It has already proven to be a season of change for Everton but if Marco Silva is to really move the club into a new era they need to break off the shackles that seem to tie them down in the EFL Cup
We say it every year, but the Carabao Cup represents a perfect opportunity for Everton to try and win some silverware. But every year the competition brings nothing but disappointment.
Everton have never won the EFL Cup in all of its various guises and have often struggled to make any sort of impact. Brentford, Oxford Utd, Bristol Rovers, Norwich and Leeds are just a few of the lower division sides to progress at the expense of the Toffees over recent years.
Even when they have played Premier League sides they have flattered to deceive - a dismal 3-0 defeat at Swansea in 2014 a recent example.
The club did reach the semi-finals as recently as 2015 but that has proven the exception rather than the rule, only making it past the third round twice in the past eight seasons. I accept it is not the most glamorous competition out there but after so long without silverware we cannot afford to be picky.
What makes it so frustrating is the fact the club have so often been ideally placed to have a real go but always come up short.
Some previous managers can point to European exertions as a mitigating factor. While teams in the 1990s and early 2000s had the excuse of simply being not very good. But over the past 15 years Everton have rarely been in relegation trouble and only fleetingly in Europe, the ideal situation to have a go at this competition.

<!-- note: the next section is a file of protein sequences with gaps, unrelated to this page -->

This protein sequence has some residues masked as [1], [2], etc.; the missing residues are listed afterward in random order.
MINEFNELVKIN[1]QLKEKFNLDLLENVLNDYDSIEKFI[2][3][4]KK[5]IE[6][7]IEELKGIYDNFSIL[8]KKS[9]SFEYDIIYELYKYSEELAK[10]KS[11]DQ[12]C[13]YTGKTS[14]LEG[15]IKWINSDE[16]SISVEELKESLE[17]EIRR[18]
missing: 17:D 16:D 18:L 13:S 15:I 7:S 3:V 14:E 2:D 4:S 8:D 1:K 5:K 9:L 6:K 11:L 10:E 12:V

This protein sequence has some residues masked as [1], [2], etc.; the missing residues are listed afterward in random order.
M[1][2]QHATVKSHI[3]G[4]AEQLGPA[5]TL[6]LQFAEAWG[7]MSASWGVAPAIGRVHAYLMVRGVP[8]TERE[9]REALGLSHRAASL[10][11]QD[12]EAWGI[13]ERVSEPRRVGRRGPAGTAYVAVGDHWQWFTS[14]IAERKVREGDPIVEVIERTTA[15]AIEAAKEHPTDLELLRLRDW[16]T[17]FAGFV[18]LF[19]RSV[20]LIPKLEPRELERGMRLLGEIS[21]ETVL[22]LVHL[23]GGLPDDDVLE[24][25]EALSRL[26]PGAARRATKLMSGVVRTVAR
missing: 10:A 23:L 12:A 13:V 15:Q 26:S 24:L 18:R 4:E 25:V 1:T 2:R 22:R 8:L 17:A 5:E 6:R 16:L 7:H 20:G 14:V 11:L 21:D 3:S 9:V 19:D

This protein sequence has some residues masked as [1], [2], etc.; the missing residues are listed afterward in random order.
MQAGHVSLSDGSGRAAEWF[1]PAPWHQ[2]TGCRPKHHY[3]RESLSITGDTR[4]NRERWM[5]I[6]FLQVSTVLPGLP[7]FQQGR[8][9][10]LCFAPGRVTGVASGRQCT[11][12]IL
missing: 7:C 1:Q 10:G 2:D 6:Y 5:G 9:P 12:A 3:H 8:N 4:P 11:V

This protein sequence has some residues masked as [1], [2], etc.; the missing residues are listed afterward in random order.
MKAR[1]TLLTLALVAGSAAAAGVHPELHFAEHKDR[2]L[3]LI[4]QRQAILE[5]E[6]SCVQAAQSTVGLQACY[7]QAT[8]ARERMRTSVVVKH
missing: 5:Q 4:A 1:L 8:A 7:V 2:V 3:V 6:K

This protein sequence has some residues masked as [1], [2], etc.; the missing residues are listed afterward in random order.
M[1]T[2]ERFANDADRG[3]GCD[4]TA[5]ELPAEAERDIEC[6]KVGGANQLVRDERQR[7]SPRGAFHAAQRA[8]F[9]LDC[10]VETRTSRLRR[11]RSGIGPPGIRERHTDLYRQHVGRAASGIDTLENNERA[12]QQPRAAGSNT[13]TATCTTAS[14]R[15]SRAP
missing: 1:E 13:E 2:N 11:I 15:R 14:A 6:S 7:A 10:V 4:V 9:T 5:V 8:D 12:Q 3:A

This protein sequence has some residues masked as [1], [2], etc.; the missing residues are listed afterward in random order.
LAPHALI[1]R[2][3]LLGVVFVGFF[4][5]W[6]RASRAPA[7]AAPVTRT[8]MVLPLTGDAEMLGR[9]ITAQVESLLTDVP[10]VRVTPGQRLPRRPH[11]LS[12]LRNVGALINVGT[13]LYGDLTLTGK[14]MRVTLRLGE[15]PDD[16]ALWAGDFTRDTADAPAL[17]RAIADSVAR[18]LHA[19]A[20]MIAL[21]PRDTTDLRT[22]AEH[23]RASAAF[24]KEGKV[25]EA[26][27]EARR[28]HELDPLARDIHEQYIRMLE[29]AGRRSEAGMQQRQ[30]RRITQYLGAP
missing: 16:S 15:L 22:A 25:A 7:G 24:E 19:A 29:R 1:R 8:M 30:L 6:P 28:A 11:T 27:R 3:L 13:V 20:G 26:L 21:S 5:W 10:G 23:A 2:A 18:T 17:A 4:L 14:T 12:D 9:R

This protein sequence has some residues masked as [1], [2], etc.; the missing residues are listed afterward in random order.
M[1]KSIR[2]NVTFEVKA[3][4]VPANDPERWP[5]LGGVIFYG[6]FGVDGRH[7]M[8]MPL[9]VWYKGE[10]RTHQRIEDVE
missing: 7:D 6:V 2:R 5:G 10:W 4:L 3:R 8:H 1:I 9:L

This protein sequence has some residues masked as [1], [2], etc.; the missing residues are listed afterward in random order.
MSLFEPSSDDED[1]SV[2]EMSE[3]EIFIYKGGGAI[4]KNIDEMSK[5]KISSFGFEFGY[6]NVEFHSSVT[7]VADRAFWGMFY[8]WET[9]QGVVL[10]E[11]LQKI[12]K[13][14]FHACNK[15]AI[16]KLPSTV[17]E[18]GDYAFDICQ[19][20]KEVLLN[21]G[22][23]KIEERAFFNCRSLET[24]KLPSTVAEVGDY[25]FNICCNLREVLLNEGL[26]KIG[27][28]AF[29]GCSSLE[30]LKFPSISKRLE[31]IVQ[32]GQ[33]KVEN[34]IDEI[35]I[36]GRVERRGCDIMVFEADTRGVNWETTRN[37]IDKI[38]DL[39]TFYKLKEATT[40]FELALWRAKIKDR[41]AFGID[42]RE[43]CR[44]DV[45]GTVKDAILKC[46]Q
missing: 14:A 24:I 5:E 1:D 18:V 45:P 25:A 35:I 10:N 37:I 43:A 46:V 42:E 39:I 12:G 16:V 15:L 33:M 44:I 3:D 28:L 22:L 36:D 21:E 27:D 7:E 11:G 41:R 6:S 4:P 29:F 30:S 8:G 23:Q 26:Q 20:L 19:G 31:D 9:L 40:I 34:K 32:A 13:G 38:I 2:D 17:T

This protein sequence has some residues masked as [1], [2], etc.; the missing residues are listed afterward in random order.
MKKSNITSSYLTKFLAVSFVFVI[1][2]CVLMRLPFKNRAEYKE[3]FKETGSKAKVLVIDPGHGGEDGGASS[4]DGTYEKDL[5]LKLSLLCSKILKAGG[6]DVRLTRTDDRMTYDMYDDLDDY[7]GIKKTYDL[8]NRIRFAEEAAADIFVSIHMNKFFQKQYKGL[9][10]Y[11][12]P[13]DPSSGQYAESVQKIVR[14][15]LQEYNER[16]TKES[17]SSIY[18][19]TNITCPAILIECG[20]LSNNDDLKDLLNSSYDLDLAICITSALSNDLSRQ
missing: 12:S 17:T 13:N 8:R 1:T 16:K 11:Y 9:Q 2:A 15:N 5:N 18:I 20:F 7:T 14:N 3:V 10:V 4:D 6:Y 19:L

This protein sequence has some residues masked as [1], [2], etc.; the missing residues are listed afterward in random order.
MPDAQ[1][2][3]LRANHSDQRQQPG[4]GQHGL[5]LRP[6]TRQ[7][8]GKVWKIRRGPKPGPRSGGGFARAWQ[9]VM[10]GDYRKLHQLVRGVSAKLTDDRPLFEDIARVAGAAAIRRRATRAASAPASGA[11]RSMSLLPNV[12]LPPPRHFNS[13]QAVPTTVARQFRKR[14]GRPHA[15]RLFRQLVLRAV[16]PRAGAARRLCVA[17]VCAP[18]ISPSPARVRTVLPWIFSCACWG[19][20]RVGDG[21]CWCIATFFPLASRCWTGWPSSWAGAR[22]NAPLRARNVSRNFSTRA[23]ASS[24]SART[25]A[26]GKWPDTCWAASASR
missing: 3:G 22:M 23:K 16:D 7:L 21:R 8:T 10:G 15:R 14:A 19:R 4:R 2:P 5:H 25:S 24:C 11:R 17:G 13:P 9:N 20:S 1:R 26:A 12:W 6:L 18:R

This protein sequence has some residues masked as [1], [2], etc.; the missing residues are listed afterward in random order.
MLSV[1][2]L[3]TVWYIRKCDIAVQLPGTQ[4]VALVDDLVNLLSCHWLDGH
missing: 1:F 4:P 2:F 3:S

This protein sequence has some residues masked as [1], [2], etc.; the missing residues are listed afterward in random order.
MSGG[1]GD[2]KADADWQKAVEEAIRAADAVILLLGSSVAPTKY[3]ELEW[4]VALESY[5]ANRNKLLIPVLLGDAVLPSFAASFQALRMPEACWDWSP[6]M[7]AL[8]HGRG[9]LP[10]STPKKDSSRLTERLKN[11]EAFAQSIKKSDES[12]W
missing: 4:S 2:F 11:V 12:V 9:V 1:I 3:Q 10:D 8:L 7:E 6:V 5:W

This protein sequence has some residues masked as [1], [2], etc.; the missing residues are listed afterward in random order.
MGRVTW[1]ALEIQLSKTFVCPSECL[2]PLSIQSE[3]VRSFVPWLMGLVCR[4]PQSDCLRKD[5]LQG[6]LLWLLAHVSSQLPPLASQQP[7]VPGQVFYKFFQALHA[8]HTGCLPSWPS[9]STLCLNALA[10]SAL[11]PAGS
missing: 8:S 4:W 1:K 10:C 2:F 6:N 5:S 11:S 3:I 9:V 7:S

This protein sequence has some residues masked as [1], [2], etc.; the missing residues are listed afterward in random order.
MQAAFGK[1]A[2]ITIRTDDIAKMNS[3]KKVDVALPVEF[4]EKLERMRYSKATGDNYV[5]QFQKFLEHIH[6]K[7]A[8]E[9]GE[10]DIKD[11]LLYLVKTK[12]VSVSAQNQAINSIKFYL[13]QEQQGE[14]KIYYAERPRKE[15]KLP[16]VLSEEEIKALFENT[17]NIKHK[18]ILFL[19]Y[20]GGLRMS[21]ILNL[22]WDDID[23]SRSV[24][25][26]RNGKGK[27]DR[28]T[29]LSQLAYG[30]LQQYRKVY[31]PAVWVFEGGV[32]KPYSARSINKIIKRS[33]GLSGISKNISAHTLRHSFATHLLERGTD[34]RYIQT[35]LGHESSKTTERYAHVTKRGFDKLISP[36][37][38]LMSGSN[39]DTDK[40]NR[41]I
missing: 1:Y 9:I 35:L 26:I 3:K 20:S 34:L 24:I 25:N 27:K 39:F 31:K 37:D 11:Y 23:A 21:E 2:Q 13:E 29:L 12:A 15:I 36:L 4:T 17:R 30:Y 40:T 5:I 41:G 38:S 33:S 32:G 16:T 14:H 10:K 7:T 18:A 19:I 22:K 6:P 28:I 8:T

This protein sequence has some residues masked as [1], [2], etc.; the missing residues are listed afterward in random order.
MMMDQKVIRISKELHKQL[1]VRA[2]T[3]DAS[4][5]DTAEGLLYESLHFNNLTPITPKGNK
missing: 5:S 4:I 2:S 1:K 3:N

It’s a situation they find themselves in this season. The top six sides will pay little attention to the competition in the opening stages, especially as they fall during the busy autumn run of European group stage fixtures. As a result they often field reserve sides and only really take notice if they somehow tumble through to the latter stages.
Even so-called lesser teams regularly field much-changed starting XIs, giving off the impression that the competition is more of an inconvenience than a genuine chance of silverware. Many of those sides do so for fear of a cup run derailing their Premier League campaign and so become embroiled in a relegation battle.
Everton therefore find themselves conveniently placed in this sea of indifference. With no European football and no real fear of relegation, there should be nothing stopping the Toffees taking the competition seriously.
Then there is the impact winning the competition could have on the club’s long-term future.
Much has been said about Everton’s perception beyond its fanbase and in the media. The Toffees’ illustrious history is often overlooked, with the club seen as plucky upstarts and lumped in with mid-table sides such as West Ham and Leicester.
The supporters will rightly point to the club’s previous achievements as an argument against this unfair coverage but after 23 years without opening the trophy cabinet do we really deserve anything different? All too often the team has even played up to that image of plucky underdog, particularly in games against the bigger sides.
The greatest way to change the perception of a club is by winning. The sight of the players parading around Wembley would send out the message to the media, rival clubs and prospective players that the club is on the up.
The first trophy is often the hardest to win but can unlock future success - look at Howard Kendall’s side in 1984. In recent years Chelsea and Man City have used the competition to breed a winning mentality and culture. If Silva can lead the team to glory in early 2019, a cloud that has hung low over the club for over two decades would suddenly be lifted. Who knows where that momentum may lead us?
It may seem unreasonable to call for a trophy so early in the Marco Silva era, we all agree on the need to be patient after all. But despite all the changes both on and off the pitch the team remain well-placed to compete at a high level. And in a competition where many of our rivals will have one eye elsewhere, it would be amiss for Silva not to take the competition seriously, especially as the potential rewards are so great.
To do so though requires them to change the narrative of a competition that has brought 57 years’ worth of disappointment and heartbreak.